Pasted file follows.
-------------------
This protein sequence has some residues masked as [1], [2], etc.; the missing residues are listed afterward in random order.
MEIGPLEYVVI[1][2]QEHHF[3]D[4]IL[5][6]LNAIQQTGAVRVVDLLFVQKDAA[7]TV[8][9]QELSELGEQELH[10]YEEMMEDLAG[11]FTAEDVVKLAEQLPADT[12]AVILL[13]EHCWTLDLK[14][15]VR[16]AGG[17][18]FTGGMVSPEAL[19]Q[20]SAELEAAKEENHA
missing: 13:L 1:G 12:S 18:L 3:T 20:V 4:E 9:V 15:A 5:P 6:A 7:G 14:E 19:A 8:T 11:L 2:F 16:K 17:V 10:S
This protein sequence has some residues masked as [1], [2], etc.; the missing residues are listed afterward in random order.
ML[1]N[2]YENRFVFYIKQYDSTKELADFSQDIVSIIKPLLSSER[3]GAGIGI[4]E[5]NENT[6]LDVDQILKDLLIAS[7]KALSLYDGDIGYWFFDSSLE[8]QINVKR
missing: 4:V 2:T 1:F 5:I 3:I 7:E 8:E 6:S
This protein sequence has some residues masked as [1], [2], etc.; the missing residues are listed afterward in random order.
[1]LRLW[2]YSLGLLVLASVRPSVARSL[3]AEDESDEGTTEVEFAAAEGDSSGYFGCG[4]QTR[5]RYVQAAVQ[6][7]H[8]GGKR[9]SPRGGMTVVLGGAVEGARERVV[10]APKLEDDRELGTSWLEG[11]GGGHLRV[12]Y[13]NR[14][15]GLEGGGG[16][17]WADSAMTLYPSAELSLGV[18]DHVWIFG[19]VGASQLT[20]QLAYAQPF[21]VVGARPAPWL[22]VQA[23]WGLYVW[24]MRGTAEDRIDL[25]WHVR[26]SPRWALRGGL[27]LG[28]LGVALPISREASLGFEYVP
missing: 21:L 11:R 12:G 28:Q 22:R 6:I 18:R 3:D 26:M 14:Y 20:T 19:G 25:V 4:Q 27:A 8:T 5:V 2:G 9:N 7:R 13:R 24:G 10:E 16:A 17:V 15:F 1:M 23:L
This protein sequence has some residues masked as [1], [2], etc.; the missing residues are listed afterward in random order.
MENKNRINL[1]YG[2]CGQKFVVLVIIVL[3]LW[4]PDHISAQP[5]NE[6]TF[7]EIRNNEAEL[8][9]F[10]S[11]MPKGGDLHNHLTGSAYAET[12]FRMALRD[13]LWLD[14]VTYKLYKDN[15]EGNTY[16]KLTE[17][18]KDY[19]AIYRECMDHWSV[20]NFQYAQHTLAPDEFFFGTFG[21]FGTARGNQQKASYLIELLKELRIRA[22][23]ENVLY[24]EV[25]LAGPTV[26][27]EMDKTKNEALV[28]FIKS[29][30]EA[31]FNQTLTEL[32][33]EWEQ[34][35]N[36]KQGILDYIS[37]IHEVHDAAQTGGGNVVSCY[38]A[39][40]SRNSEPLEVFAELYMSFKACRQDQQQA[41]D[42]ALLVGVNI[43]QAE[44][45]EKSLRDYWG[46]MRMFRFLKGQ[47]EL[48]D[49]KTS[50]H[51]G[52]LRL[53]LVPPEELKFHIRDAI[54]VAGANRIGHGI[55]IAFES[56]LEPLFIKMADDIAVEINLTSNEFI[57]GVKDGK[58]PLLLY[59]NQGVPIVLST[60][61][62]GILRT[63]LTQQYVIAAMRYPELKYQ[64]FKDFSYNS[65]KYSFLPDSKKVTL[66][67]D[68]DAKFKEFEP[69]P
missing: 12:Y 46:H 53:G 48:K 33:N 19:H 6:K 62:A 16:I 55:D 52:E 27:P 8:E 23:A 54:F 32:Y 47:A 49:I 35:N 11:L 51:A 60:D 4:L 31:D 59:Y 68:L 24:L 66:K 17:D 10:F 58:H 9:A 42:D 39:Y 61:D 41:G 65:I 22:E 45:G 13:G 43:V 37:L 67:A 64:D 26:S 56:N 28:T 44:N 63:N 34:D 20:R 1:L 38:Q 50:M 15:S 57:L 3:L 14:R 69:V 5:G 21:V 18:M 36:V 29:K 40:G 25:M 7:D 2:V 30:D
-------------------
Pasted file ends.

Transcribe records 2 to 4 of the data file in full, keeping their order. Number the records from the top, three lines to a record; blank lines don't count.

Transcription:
This protein sequence has some residues masked as [1], [2], etc.; the missing residues are listed afterward in random order.
ML[1]N[2]YENRFVFYIKQYDSTKELADFSQDIVSIIKPLLSSER[3]GAGIGI[4]E[5]NENT[6]LDVDQILKDLLIAS[7]KALSLYDGDIGYWFFDSSLE[8]QINVKR
missing: 4:V 2:T 1:F 5:I 3:I 7:E 8:E 6:S
This protein sequence has some residues masked as [1], [2], etc.; the missing residues are listed afterward in random order.
[1]LRLW[2]YSLGLLVLASVRPSVARSL[3]AEDESDEGTTEVEFAAAEGDSSGYFGCG[4]QTR[5]RYVQAAVQ[6][7]H[8]GGKR[9]SPRGGMTVVLGGAVEGARERVV[10]APKLEDDRELGTSWLEG[11]GGGHLRV[12]Y[13]NR[14][15]GLEGGGG[16][17]WADSAMTLYPSAELSLGV[18]DHVWIFG[19]VGASQLT[20]QLAYAQPF[21]VVGARPAPWL[22]VQA[23]WGLYVW[24]MRGTAEDRIDL[25]WHVR[26]SPRWALRGGL[27]LG[28]LGVALPISREASLGFEYVP
missing: 21:L 11:R 12:G 28:Q 22:R 6:I 18:R 3:D 26:M 14:Y 20:T 19:G 25:V 4:Q 27:A 8:T 5:V 2:G 9:N 7:R 13:R 24:G 10:E 16:A 17:V 15:F 1:M 23:L
This protein sequence has some residues masked as [1], [2], etc.; the missing residues are listed afterward in random order.
MENKNRINL[1]YG[2]CGQKFVVLVIIVL[3]LW[4]PDHISAQP[5]NE[6]TF[7]EIRNNEAEL[8][9]F[10]S[11]MPKGGDLHNHLTGSAYAET[12]FRMALRD[13]LWLD[14]VTYKLYKDN[15]EGNTY[16]KLTE[17][18]KDY[19]AIYRECMDHWSV[20]NFQYAQHTLAPDEFFFGTFG[21]FGTARGNQQKASYLIELLKELRIRA[22][23]ENVLY[24]EV[25]LAGPTV[26][27]EMDKTKNEALV[28]FIKS[29][30]EA[31]FNQTLTEL[32][33]EWEQ[34][35]N[36]KQGILDYIS[37]IHEVHDAAQTGGGNVVSCY[38]A[39][40]SRNSEPLEVFAELYMSFKACRQDQQQA[41]D[42]ALLVGVNI[43]QAE[44][45]EKSLRDYWG[46]MRMFRFLKGQ[47]EL[48]D[49]KTS[50]H[51]G[52]LRL[53]LVPPEELKFHIRDAI[54]VAGANRIGHGI[55]IAFES[56]LEPLFIKMADDIAVEINLTSNEFI[57]GVKDGK[58]PLLLY[59]NQGVPIVLST[60][61][62]GILRT[63]LTQQYVIAAMRYPELKYQ[64]FKDFSYNS[65]KYSFLPDSKKVTL[66][67]D[68]DAKFKEFEP[69]P
missing: 12:Y 46:H 53:G 48:K 33:N 19:H 6:K 62:A 16:I 55:D 52:E 27:P 8:E 23:A 54:F 32:Y 47:A 49:I 35:N 11:L 51:A 60:D 4:L 31:D 59:Y 68:L 24:L 66:K 17:D 10:F 58:H 9:A 42:D 39:Y 61:D 41:G 65:I 22:E 45:G 13:G 43:V 37:L 67:A 64:D 26:S 56:N 28:T 44:N 63:N 34:D 20:R 1:L 38:Q 50:M 15:S 57:L 3:L 14:R 69:V 5:G 21:V 18:M 36:V 29:K 40:G 25:M 7:D 2:V 30:D